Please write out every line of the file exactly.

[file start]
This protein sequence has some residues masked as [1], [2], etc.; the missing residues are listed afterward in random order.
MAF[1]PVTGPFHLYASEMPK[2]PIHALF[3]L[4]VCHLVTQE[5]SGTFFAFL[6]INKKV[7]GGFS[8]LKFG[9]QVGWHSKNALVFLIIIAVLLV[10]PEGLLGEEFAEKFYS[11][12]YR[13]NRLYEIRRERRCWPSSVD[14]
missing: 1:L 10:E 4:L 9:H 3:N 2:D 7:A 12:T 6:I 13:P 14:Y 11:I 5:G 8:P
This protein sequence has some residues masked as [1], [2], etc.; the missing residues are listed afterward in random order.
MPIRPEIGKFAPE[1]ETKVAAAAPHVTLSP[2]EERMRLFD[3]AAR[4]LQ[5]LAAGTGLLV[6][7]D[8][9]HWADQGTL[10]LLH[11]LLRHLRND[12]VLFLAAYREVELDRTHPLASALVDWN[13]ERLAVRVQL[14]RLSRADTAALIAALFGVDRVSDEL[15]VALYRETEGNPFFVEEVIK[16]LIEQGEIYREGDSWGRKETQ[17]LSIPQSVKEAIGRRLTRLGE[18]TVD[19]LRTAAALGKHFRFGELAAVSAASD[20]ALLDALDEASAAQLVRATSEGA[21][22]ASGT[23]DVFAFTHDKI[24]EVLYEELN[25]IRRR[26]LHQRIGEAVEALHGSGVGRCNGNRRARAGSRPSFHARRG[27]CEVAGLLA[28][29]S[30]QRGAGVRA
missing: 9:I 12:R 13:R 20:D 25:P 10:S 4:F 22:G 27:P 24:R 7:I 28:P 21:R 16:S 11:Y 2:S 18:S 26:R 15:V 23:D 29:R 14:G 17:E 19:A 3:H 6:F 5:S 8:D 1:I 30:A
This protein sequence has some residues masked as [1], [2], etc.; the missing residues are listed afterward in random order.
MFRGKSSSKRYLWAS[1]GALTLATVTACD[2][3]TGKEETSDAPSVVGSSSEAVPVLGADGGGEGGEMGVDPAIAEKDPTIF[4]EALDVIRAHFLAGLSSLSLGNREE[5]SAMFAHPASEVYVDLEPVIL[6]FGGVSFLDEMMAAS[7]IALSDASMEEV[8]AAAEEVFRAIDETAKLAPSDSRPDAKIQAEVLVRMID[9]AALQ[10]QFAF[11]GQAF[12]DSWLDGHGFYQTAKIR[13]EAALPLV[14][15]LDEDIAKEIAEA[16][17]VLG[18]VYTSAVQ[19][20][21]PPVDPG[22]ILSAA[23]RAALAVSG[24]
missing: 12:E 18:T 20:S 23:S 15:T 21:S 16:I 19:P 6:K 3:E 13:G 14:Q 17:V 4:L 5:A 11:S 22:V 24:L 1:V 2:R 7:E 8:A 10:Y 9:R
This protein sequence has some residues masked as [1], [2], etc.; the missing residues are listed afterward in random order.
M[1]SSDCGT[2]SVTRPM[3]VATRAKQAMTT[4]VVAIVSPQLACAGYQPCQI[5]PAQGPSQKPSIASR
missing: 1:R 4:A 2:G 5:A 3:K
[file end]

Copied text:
This protein sequence has some residues masked as [1], [2], etc.; the missing residues are listed afterward in random order.
MAF[1]PVTGPFHLYASEMPK[2]PIHALF[3]L[4]VCHLVTQE[5]SGTFFAFL[6]INKKV[7]GGFS[8]LKFG[9]QVGWHSKNALVFLIIIAVLLV[10]PEGLLGEEFAEKFYS[11][12]YR[13]NRLYEIRRERRCWPSSVD[14]
missing: 1:L 10:E 4:L 9:H 3:N 2:D 7:A 12:T 6:I 13:P 14:Y 11:I 5:G 8:P
This protein sequence has some residues masked as [1], [2], etc.; the missing residues are listed afterward in random order.
MPIRPEIGKFAPE[1]ETKVAAAAPHVTLSP[2]EERMRLFD[3]AAR[4]LQ[5]LAAGTGLLV[6][7]D[8][9]HWADQGTL[10]LLH[11]LLRHLRND[12]VLFLAAYREVELDRTHPLASALVDWN[13]ERLAVRVQL[14]RLSRADTAALIAALFGVDRVSDEL[15]VALYRETEGNPFFVEEVIK[16]LIEQGEIYREGDSWGRKETQ[17]LSIPQSVKEAIGRRLTRLGE[18]TVD[19]LRTAAALGKHFRFGELAAVSAASD[20]ALLDALDEASAAQLVRATSEGA[21][22]ASGT[23]DVFAFTHDKI[24]EVLYEELN[25]IRRR[26]LHQRIGEAVEALHGSGVGRCNGNRRARAGSRPSFHARRG[27]CEVAGLLA[28][29]S[30]QRGAGVRA
missing: 9:I 12:R 13:R 20:D 25:P 10:S 4:F 22:G 27:P 24:R 7:I 28:P 21:R 16:S 11:Y 2:S 18:S 26:R 15:V 23:D 29:R 14:G 17:E 19:A 3:H 6:F 5:S 8:D 1:I 30:A
This protein sequence has some residues masked as [1], [2], etc.; the missing residues are listed afterward in random order.
MFRGKSSSKRYLWAS[1]GALTLATVTACD[2][3]TGKEETSDAPSVVGSSSEAVPVLGADGGGEGGEMGVDPAIAEKDPTIF[4]EALDVIRAHFLAGLSSLSLGNREE[5]SAMFAHPASEVYVDLEPVIL[6]FGGVSFLDEMMAAS[7]IALSDASMEEV[8]AAAEEVFRAIDETAKLAPSDSRPDAKIQAEVLVRMID[9]AALQ[10]QFAF[11]GQAF[12]DSWLDGHGFYQTAKIR[13]EAALPLV[14][15]LDEDIAKEIAEA[16][17]VLG[18]VYTSAVQ[19][20][21]PPVDPG[22]ILSAA[23]RAALAVSG[24]
missing: 12:E 18:T 20:S 23:S 15:T 21:S 16:I 19:P 6:K 3:E 13:G 14:Q 17:V 4:L 5:A 11:S 22:V 24:L 1:V 2:R 7:E 8:A 10:Y 9:R
This protein sequence has some residues masked as [1], [2], etc.; the missing residues are listed afterward in random order.
M[1]SSDCGT[2]SVTRPM[3]VATRAKQAMTT[4]VVAIVSPQLACAGYQPCQI[5]PAQGPSQKPSIASR
missing: 1:R 4:A 2:G 5:A 3:K